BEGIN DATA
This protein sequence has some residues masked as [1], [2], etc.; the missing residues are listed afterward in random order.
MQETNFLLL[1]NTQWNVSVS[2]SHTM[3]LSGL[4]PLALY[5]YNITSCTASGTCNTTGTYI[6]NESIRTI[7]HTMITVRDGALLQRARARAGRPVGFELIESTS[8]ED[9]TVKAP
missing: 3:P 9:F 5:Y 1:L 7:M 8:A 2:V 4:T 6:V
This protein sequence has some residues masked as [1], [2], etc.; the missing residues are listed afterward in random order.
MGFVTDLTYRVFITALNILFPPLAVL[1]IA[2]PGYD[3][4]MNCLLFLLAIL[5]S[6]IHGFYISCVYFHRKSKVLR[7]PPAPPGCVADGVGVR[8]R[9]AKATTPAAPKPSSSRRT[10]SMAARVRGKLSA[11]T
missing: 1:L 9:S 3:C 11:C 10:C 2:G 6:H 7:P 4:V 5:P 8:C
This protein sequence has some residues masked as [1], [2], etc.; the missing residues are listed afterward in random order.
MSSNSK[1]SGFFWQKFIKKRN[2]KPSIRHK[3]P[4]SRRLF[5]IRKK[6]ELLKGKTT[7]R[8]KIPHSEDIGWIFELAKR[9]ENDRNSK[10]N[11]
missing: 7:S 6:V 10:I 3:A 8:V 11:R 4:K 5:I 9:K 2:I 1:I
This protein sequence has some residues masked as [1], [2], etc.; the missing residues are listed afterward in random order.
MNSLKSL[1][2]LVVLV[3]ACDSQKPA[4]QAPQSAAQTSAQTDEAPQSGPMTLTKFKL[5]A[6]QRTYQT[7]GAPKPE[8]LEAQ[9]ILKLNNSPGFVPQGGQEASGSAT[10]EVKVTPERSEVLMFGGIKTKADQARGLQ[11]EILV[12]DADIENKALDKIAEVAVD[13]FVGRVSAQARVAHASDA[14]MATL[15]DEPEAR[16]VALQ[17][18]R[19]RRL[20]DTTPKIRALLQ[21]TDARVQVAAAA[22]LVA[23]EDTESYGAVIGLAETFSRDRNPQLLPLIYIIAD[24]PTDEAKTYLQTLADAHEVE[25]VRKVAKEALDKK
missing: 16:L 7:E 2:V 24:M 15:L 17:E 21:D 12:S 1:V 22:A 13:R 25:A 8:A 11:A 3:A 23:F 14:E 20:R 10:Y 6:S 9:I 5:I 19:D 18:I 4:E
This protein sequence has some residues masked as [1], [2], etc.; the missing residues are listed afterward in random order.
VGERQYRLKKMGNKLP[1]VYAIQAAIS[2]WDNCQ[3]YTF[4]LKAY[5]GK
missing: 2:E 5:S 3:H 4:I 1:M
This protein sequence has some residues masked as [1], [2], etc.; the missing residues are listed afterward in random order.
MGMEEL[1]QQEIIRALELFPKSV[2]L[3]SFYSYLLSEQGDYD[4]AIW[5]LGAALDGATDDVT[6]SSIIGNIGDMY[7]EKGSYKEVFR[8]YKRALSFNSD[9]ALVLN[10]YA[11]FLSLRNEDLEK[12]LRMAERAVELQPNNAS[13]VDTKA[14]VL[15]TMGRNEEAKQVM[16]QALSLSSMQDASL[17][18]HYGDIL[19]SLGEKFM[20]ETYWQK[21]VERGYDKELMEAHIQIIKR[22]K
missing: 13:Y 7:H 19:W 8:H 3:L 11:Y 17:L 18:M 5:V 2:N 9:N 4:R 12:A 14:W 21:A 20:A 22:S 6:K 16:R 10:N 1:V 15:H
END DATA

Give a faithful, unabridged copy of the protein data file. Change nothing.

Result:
This protein sequence has some residues masked as [1], [2], etc.; the missing residues are listed afterward in random order.
MQETNFLLL[1]NTQWNVSVS[2]SHTM[3]LSGL[4]PLALY[5]YNITSCTASGTCNTTGTYI[6]NESIRTI[7]HTMITVRDGALLQRARARAGRPVGFELIESTS[8]ED[9]TVKAP
missing: 3:P 9:F 5:Y 1:L 7:M 8:A 2:V 4:T 6:V
This protein sequence has some residues masked as [1], [2], etc.; the missing residues are listed afterward in random order.
MGFVTDLTYRVFITALNILFPPLAVL[1]IA[2]PGYD[3][4]MNCLLFLLAIL[5]S[6]IHGFYISCVYFHRKSKVLR[7]PPAPPGCVADGVGVR[8]R[9]AKATTPAAPKPSSSRRT[10]SMAARVRGKLSA[11]T
missing: 1:L 9:S 3:C 11:C 10:C 2:G 6:H 7:P 4:V 5:P 8:C
This protein sequence has some residues masked as [1], [2], etc.; the missing residues are listed afterward in random order.
MSSNSK[1]SGFFWQKFIKKRN[2]KPSIRHK[3]P[4]SRRLF[5]IRKK[6]ELLKGKTT[7]R[8]KIPHSEDIGWIFELAKR[9]ENDRNSK[10]N[11]
missing: 7:S 6:V 10:I 3:A 8:V 11:R 4:K 5:I 9:K 2:I 1:I
This protein sequence has some residues masked as [1], [2], etc.; the missing residues are listed afterward in random order.
MNSLKSL[1][2]LVVLV[3]ACDSQKPA[4]QAPQSAAQTSAQTDEAPQSGPMTLTKFKL[5]A[6]QRTYQT[7]GAPKPE[8]LEAQ[9]ILKLNNSPGFVPQGGQEASGSAT[10]EVKVTPERSEVLMFGGIKTKADQARGLQ[11]EILV[12]DADIENKALDKIAEVAVD[13]FVGRVSAQARVAHASDA[14]MATL[15]DEPEAR[16]VALQ[17][18]R[19]RRL[20]DTTPKIRALLQ[21]TDARVQVAAAA[22]LVA[23]EDTESYGAVIGLAETFSRDRNPQLLPLIYIIAD[24]PTDEAKTYLQTLADAHEVE[25]VRKVAKEALDKK
missing: 16:L 7:E 2:V 24:M 15:L 17:E 21:D 12:S 1:V 22:A 13:R 25:A 8:A 11:A 3:A 23:F 14:E 20:R 10:Y 6:S 9:I 5:I 19:D 18:I 4:E
This protein sequence has some residues masked as [1], [2], etc.; the missing residues are listed afterward in random order.
VGERQYRLKKMGNKLP[1]VYAIQAAIS[2]WDNCQ[3]YTF[4]LKAY[5]GK
missing: 2:E 5:S 3:H 4:I 1:M
This protein sequence has some residues masked as [1], [2], etc.; the missing residues are listed afterward in random order.
MGMEEL[1]QQEIIRALELFPKSV[2]L[3]SFYSYLLSEQGDYD[4]AIW[5]LGAALDGATDDVT[6]SSIIGNIGDMY[7]EKGSYKEVFR[8]YKRALSFNSD[9]ALVLN[10]YA[11]FLSLRNEDLEK[12]LRMAERAVELQPNNAS[13]VDTKA[14]VL[15]TMGRNEEAKQVM[16]QALSLSSMQDASL[17][18]HYGDIL[19]SLGEKFM[20]ETYWQK[21]VERGYDKELMEAHIQIIKR[22]K
missing: 13:Y 7:H 19:W 8:H 3:L 11:Y 17:L 18:M 5:V 2:N 9:N 4:R 12:A 14:W 21:A 20:A 22:S 6:K 16:R 10:N 1:V 15:H